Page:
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VICTORIA AS A WEDDING DESTINATION
By @luxtraveldiva, a self described foodie with a passion for travel and a love of food and wine.
Destination weddings are very popular with today’s bride and groom. Most often a destination in a warmer climate is chosen, such as Mexico or Hawaii, but anywhere that isn’t your home city can be a ‘destination’ wedding location. I was asked to assist a bride and groom with their planning for a ‘destination’ wedding in Victoria, British Columbia. Victoria was already one of my favourite cities on Vancouver Island, so I was delighted and honoured to assist them.
Wedding planning is a delicate affair balancing the needs and wants of not only the bride and groom, but often taking into consideration the wishes of numerous family members. There is much to do and the list is long. The ceremony venue, reception venue, budget, photographer, florist, DJ, announcements and invitations, guest list, rehearsal dinner, post wedding gift opening, attendants, personal preparations for the bride, transportation, and even wedding favours can all become a point of compromise.
The first items on the agenda were choosing a ceremony and reception venueT. The couple was willing to compromise on the date of the event, as long as it fell within a two month window. This allowed them to secure both the ceremony and reception venues that they wanted. Even starting eleven months ahead of the optimal wedding date, not all the venues were available on the same day. Often the reception locale is more difficult to acquire as many venues only accept a limited number of wedding bookings during the summer months.
The couple considered many possibilities for the reception including the Fairmont Empress Hotel, St. Ann’s Academy, Hatley Castle at Royal Roads University, and the Victoria Golf Club. I had attended events in all four venues in the past so I had a good idea about the quality of event they could provide. The couple initially narrowed it down to two possible summer dates. After an exhaustive search they were able to find a ceremony venue that could accommodate one of the dates they had secured for the reception.
In this case, the bride and groom wanted a church wedding. I think we viewed almost every church in the city of Victoria. Each church had their own requirements that had to be met to perform a marriage ceremony, and the couple spent considerable time meeting with ministers and priests before deciding on St. Andrew’s Cathedral. There are countless churches in the city of Victoria that perform marriages for individuals of all denominations. Regulations and rules about your religious status, music, vows, etc. vary from church to church, and you are well served to have an understanding of the expectations in advance of your search. The church staff will be able to let you know what, if any, restrictions there might be in terms of dress, flowers, and music. They often have a list of preferred musicians that are familiar with the church. The couple was able to hire two musicians who were recommended by the church staff who provided both a musical interlude prior to the ceremony, and also the music for the procession and recession. Expect to pay a reasonable fee for the musicians, the priest or minister and, in their case, for the ringing of the bells at the end of the service. Again the church staff will help you with these details.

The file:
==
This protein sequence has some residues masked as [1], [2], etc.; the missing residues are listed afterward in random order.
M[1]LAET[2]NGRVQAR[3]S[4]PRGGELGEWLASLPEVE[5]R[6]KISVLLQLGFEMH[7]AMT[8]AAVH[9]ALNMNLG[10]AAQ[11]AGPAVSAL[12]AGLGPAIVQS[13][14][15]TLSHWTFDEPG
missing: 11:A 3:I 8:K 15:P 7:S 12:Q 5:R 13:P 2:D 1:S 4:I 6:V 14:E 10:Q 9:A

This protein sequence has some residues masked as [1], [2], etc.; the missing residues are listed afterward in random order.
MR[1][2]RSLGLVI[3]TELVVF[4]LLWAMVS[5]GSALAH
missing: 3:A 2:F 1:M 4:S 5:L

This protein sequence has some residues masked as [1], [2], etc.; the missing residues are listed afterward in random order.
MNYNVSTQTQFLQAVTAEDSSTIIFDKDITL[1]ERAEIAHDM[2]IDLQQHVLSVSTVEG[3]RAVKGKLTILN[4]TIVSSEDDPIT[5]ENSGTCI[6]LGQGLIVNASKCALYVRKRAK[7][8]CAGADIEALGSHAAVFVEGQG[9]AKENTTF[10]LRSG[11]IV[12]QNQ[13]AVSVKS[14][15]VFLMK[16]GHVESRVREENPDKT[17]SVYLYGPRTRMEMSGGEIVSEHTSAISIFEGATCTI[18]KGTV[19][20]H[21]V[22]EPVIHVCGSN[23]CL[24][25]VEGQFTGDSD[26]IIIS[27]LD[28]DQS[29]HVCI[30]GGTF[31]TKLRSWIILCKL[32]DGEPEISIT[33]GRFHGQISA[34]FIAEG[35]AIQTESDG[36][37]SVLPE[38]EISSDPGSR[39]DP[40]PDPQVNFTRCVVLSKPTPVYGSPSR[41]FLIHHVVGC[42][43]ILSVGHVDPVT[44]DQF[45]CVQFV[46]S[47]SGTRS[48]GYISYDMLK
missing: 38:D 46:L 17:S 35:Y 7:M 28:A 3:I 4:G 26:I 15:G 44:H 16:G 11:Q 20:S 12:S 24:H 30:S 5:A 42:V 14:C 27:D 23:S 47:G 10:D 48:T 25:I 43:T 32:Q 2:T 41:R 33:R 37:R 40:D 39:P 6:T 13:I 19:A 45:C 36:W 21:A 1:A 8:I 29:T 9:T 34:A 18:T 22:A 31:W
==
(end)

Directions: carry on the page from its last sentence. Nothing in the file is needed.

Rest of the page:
If you’re looking for a non-church wedding, there are a variety of great options to choose from. Many hotels in the area offer wedding packages that include both the ceremony and the reception. The Fairmont Empress Hotel is a perfect example. An intimate ceremony can be held in the Library, or a larger ceremony for hundreds of guests can be held in the Crystal ballroom. The Fairmont Empress also has a variety of outdoor garden spaces if an outdoor wedding is what you’re after. The hotel offers a variety of reception options based on the number of guests attending.
Another popular venue is St. Ann’s Academy. Once a Roman Catholic Church, the chapel at St. Ann’s Academy is a wonderful location for a religious or civil marriage ceremony. Weekend dates in the Spring and Summer book up fast, so if this is on your list it’s best to call as early as possible. St. Ann’s Academy also offers various indoor and outdoor spaces for the reception, although you would have to book the catering separately.
A wedding ceremony and reception at the Hatley Castle at Royal Roads University is a beautiful option as well. The couple and guests have access to a large portion of the castle and grounds, including the first floor of the castle, the terrace, and the Italian garden. For photos, the Japanese Garden and Neptune Stairs are also made available. If you’d like to use this location just for the ceremony, the Italian Gardens or the Croquet Lawn can be booked in the morning and early afternoon.